Top 5 Recommendations for Soybean Establishment and Yield

I awoke this morning to the gleeful announcement from my two year old yelling at the top of her lungs “Dad….snow….outside”. I feigned excitement only because I know we are still missing 75 entries for our soybean variety test program (hint hint to those that are delinquent) and suboptimal soil temperatures (Figure 1).

Figure 1. Soil temperature (2″) at Arlington WI April 9-15, 2014.

As past experience has taught many of us that live in the “frozen tundra“, a WI spring can appear rapidly so here are a few thoughts to mull over before we all get busy and throw recommendations out the window to get those crops in the ground.

1. Planting date matters for northern soybean growers. Dr. Specht et al. from UNL did a very good job discussing “Why planting soybean early improves yield potential“.  Furthermore, our recent planting date data is also very supportive of early planting.  Not only have we seen a synergistic yield response with today’s genetics to early planting, we also average ~0.36 bu per day cost to delaying planting past the first week of May (please see Figure 2. below).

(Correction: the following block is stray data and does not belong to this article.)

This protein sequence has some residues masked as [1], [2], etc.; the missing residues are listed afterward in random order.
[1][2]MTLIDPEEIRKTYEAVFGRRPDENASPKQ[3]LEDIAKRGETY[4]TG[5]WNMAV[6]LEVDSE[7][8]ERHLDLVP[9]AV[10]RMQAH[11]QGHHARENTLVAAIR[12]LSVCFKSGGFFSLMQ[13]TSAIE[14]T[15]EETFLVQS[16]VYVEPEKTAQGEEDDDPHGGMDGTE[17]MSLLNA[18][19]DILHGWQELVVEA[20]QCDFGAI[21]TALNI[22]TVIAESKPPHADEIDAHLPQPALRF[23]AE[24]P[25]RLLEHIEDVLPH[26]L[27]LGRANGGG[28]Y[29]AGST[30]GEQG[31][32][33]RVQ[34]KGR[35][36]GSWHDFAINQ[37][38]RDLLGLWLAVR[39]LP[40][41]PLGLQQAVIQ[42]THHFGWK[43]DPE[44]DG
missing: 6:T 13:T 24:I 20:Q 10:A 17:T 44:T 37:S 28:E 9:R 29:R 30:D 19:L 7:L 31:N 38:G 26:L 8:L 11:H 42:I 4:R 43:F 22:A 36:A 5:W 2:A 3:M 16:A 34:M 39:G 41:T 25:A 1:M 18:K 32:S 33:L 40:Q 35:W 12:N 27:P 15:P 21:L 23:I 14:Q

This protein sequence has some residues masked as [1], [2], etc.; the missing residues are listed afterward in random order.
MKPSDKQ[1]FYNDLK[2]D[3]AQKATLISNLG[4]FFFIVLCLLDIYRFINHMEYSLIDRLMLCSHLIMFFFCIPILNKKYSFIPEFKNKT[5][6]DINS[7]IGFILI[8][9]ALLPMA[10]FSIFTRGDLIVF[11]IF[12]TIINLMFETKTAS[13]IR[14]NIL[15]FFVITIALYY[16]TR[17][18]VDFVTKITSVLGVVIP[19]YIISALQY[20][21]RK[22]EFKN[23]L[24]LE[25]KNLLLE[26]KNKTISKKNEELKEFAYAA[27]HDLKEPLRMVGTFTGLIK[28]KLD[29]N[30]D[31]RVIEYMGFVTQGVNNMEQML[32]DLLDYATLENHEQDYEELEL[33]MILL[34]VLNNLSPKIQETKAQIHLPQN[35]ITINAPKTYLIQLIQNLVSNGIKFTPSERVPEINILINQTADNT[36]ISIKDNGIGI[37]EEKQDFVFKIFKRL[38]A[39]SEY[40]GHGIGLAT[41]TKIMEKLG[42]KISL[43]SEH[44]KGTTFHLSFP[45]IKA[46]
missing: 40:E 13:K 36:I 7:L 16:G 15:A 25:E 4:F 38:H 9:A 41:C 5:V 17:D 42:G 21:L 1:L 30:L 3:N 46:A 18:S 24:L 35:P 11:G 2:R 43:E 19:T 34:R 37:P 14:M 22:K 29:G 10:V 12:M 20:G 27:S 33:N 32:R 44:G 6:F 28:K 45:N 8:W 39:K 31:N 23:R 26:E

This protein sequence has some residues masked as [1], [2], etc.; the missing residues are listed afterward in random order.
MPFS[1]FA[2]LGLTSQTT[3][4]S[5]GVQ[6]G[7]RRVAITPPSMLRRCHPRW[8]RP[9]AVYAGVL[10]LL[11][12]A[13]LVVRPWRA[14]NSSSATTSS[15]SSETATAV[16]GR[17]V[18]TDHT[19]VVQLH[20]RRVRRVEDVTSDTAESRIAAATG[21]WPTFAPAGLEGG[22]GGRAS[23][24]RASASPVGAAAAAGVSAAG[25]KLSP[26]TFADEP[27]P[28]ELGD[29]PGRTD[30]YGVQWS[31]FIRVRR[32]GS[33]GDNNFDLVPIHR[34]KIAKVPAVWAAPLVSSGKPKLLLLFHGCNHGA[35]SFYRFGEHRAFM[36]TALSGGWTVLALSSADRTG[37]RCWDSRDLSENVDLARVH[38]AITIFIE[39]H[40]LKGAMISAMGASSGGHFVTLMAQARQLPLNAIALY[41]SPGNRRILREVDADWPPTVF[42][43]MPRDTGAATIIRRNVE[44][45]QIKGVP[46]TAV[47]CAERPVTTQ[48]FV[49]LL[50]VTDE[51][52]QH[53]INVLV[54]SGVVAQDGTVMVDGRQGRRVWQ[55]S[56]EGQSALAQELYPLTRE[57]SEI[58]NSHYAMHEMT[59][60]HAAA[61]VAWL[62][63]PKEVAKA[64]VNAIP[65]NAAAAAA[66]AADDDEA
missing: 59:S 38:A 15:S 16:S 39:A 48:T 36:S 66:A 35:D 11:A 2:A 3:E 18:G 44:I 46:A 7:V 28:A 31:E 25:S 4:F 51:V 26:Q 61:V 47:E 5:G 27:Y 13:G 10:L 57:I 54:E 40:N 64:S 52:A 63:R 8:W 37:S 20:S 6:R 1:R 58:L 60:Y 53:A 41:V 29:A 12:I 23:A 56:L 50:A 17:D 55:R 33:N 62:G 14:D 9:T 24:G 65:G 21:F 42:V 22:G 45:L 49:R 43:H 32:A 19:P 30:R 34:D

Figure 2. Soybean yield response to planting date at Arlington and Hancock WI 2012-13.

2. Use a fungicide and insecticide seed treatment. Given today’s seed input costs and commodity price our data suggests reduced economic risk and increased profitability utilizing these inputs.

3. Plant your soybean seed 1″ deep. I know I know MSU just came out with new information regarding soybean planting depth, but I am not completely sold on planting early soybean at 1.75 inches in Wisconsin. If it is June 5th, soil temps are 72 degree F, and I am planting to moisture due to drought conditions and no rain in the forecast then maybe I could be convinced.   

4. In short….if rotating with corn no tillage is required!

5. Last but certainly not least, invest in a residual herbicide program for your soybean crop. Not only is it an effective tool for herbicide resistance management (remember we have two confirmed (one suspect) glyphosate resistant weed populations in WI) it also widens the application window for glyphosate and it often provides growers with a positive ROI.

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